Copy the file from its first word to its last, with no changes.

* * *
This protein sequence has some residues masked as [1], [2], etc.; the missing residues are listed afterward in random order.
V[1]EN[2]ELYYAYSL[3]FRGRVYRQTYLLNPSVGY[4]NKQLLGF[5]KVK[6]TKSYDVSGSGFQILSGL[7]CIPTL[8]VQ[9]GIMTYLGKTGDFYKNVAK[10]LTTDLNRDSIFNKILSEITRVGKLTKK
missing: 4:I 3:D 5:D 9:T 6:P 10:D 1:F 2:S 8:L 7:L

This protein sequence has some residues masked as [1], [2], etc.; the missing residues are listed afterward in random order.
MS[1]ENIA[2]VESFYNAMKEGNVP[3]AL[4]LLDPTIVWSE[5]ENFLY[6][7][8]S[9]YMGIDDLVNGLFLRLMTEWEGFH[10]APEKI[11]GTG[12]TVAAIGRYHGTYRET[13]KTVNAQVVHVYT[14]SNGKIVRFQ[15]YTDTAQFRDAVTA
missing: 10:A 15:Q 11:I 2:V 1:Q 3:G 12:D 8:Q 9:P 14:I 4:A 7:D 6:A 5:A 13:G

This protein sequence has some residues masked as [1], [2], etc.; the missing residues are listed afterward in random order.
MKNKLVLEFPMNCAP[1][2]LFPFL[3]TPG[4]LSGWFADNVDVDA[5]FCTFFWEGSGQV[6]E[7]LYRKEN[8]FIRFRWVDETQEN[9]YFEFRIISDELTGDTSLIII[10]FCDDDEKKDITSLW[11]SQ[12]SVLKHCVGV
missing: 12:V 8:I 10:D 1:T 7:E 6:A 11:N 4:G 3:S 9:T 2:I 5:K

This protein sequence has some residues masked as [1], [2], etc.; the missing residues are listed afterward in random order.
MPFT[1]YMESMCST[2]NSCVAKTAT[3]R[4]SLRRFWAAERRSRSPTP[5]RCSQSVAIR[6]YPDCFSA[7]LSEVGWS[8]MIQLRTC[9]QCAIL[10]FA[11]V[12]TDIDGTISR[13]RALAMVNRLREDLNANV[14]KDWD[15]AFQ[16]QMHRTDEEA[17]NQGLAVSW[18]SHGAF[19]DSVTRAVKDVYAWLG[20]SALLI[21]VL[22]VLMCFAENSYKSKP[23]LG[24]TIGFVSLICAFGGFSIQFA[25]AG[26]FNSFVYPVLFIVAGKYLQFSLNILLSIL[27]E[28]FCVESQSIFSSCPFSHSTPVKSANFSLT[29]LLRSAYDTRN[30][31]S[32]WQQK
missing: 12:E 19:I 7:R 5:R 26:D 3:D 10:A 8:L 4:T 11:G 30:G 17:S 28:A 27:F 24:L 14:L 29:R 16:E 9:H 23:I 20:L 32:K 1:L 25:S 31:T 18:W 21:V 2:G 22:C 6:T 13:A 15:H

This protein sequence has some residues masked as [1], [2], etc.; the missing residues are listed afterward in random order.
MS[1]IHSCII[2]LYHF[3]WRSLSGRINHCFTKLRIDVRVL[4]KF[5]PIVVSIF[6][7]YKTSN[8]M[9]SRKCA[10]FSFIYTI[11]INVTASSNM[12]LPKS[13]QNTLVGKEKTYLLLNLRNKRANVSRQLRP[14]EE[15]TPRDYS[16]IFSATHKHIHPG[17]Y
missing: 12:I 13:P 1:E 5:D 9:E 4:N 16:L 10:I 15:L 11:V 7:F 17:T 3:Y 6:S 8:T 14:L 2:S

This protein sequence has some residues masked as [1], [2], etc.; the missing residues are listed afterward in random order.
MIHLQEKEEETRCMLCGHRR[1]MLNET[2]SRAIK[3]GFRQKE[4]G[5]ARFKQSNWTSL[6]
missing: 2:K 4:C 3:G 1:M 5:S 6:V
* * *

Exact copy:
This protein sequence has some residues masked as [1], [2], etc.; the missing residues are listed afterward in random order.
V[1]EN[2]ELYYAYSL[3]FRGRVYRQTYLLNPSVGY[4]NKQLLGF[5]KVK[6]TKSYDVSGSGFQILSGL[7]CIPTL[8]VQ[9]GIMTYLGKTGDFYKNVAK[10]LTTDLNRDSIFNKILSEITRVGKLTKK
missing: 4:I 3:D 5:D 9:T 6:P 10:D 1:F 2:S 8:L 7:L

This protein sequence has some residues masked as [1], [2], etc.; the missing residues are listed afterward in random order.
MS[1]ENIA[2]VESFYNAMKEGNVP[3]AL[4]LLDPTIVWSE[5]ENFLY[6][7][8]S[9]YMGIDDLVNGLFLRLMTEWEGFH[10]APEKI[11]GTG[12]TVAAIGRYHGTYRET[13]KTVNAQVVHVYT[14]SNGKIVRFQ[15]YTDTAQFRDAVTA
missing: 10:A 15:Q 11:I 2:V 1:Q 3:G 12:D 8:Q 9:P 14:I 4:A 7:D 6:A 5:A 13:G

This protein sequence has some residues masked as [1], [2], etc.; the missing residues are listed afterward in random order.
MKNKLVLEFPMNCAP[1][2]LFPFL[3]TPG[4]LSGWFADNVDVDA[5]FCTFFWEGSGQV[6]E[7]LYRKEN[8]FIRFRWVDETQEN[9]YFEFRIISDELTGDTSLIII[10]FCDDDEKKDITSLW[11]SQ[12]SVLKHCVGV
missing: 12:V 8:I 10:D 1:T 7:E 6:A 11:N 4:G 3:S 9:T 2:I 5:K

This protein sequence has some residues masked as [1], [2], etc.; the missing residues are listed afterward in random order.
MPFT[1]YMESMCST[2]NSCVAKTAT[3]R[4]SLRRFWAAERRSRSPTP[5]RCSQSVAIR[6]YPDCFSA[7]LSEVGWS[8]MIQLRTC[9]QCAIL[10]FA[11]V[12]TDIDGTISR[13]RALAMVNRLREDLNANV[14]KDWD[15]AFQ[16]QMHRTDEEA[17]NQGLAVSW[18]SHGAF[19]DSVTRAVKDVYAWLG[20]SALLI[21]VL[22]VLMCFAENSYKSKP[23]LG[24]TIGFVSLICAFGGFSIQFA[25]AG[26]FNSFVYPVLFIVAGKYLQFSLNILLSIL[27]E[28]FCVESQSIFSSCPFSHSTPVKSANFSLT[29]LLRSAYDTRN[30][31]S[32]WQQK
missing: 12:E 19:I 7:R 5:R 26:D 3:D 10:A 8:L 4:T 11:G 30:G 17:S 28:A 27:F 24:L 14:L 29:R 16:E 9:H 23:I 20:L 32:K 1:L 25:S 31:T 18:W 21:V 2:G 22:C 6:T 13:A 15:H

This protein sequence has some residues masked as [1], [2], etc.; the missing residues are listed afterward in random order.
MS[1]IHSCII[2]LYHF[3]WRSLSGRINHCFTKLRIDVRVL[4]KF[5]PIVVSIF[6][7]YKTSN[8]M[9]SRKCA[10]FSFIYTI[11]INVTASSNM[12]LPKS[13]QNTLVGKEKTYLLLNLRNKRANVSRQLRP[14]EE[15]TPRDYS[16]IFSATHKHIHPG[17]Y
missing: 12:I 13:P 1:E 5:D 9:E 4:N 16:L 10:I 15:L 11:V 7:F 17:T 3:Y 6:S 8:T 14:L 2:S

This protein sequence has some residues masked as [1], [2], etc.; the missing residues are listed afterward in random order.
MIHLQEKEEETRCMLCGHRR[1]MLNET[2]SRAIK[3]GFRQKE[4]G[5]ARFKQSNWTSL[6]
missing: 2:K 4:C 3:G 1:M 5:S 6:V